Are native challenges about to be overcome?

03/10 By Phillip Hayman

Native advertising and its benefit in terms of performance, is a topic that has been widely discussed throughout the advertising industry, but yet the adoption of native has been slow. Why has the industry been so slow to adopt native advertising?

It may be due to the fact that native ad executions fundamentally differ from standard IAB ad units. Unlike other units, native ad units themselves are created, and rendered by the native platform that controls them, this is due to the fact that there are no standard sizes within native ads. The ads are built and delivered by the decision the native platform makes. This makes it challenging for third party verification technologies to measure and determine the performance of the native ad, i.e. if the ad was viewable. In a landscape where brands and agencies are focusing on brand safe, fraud free and viewable advertising across the entire media plan, native ads seem to pose a challenge to consistent measurement.

So what is the reason that third party verification technologies cannot determine whether native ads are viewable? Unlike standard display placements, native ad units cannot be treated in the same way as standard ad containers, which have traditionally been used by viewability vendors to help understand where the ad is located on a page in relation to the viewport.

Furthermore, dynamic size variation, content orientation, and the way native ad units load and render on publisher pages create significant complexities when measuring viewability. For example, in some cases we have seen JavaScript is not supported in native ad environments which means that measurement is difficult.

Due to these complexities in measuring native, the adoption of the format has been slow, especially in programmatic trading, this is because the majority of ads served programmatically are often standard ads. Additionally, alongside programmatic vendors, publishers have been slow on the uptake of native advertising, often due to the upheaval to the layout and core design of a site, which takes time and can prove costly to the publisher.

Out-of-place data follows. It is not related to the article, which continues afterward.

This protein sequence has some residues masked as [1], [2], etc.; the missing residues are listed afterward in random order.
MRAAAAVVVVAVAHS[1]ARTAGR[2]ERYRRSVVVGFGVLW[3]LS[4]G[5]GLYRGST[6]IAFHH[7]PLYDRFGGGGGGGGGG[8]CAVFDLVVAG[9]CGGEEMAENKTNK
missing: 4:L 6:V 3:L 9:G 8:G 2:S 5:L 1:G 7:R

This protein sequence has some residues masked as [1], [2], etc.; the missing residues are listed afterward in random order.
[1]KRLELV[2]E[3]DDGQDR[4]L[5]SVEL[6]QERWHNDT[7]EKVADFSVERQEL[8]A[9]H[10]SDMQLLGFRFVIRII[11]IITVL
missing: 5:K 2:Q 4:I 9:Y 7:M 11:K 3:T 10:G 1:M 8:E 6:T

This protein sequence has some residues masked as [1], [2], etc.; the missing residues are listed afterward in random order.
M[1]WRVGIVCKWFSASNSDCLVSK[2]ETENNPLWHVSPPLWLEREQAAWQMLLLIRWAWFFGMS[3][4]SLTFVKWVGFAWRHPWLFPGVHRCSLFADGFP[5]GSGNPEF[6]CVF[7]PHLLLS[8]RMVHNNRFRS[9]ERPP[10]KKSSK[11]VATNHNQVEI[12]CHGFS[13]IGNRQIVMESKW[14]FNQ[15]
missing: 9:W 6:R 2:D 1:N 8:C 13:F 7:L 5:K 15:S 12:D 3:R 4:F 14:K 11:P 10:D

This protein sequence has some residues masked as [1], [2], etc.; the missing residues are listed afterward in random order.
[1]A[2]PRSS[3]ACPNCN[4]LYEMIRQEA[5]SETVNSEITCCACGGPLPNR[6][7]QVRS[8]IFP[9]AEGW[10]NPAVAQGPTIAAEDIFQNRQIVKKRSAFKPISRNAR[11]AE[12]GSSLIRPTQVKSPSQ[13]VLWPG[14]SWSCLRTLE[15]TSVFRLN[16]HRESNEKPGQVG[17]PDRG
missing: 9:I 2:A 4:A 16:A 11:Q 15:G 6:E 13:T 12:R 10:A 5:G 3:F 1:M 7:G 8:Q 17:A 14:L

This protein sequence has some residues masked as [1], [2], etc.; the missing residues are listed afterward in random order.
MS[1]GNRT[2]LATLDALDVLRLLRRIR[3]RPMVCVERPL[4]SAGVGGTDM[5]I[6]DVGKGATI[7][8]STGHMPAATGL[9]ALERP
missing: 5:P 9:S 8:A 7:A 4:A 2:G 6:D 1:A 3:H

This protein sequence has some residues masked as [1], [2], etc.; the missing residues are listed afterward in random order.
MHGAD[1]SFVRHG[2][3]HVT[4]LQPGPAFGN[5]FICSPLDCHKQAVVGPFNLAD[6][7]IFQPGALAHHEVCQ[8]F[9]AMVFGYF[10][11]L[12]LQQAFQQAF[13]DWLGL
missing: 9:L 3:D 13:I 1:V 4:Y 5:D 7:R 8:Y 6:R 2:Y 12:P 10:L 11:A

It’s not just programmatic trading and publishers that have struggled with native; brands aren’t easily set up for native advertising either. Brands have detailed brand guidelines and are used to signing off individual creative ideas, but in native you can have thousands of creative versioning that cannot always be signed off in advance. This is alien to brands as they are used to having control.

But it’s not all doom and gloom when it comes to native advertising, the good news is that things are steadily progressing, with native display ad revenue set to make up 74% of the total display ad revenue by 2021, up from a 56% share in 2016. This shows that the industry as a whole is investing in native and moving in the right direction to make the adoption of native advertising easier.

As the industry makes moves to improve the adoption of native advertising, so have many companies operating within the space. IAS has recently launched partnerships with Yahoo Gemini, Nativo, and TripleLift. These partnerships allow IAS to report on viewability, time on page, data which relates to brand impact and information on optimisation strategies, i.e. using native placements to build user groups of those who have been exposed to native. The partnerships take the overall quality of advertising to a new level by allowing brands to provide seamless content and ad experiences.

These partnerships help to give us unrivaled insight into native viewability, which is what the industry has been lacking thus far.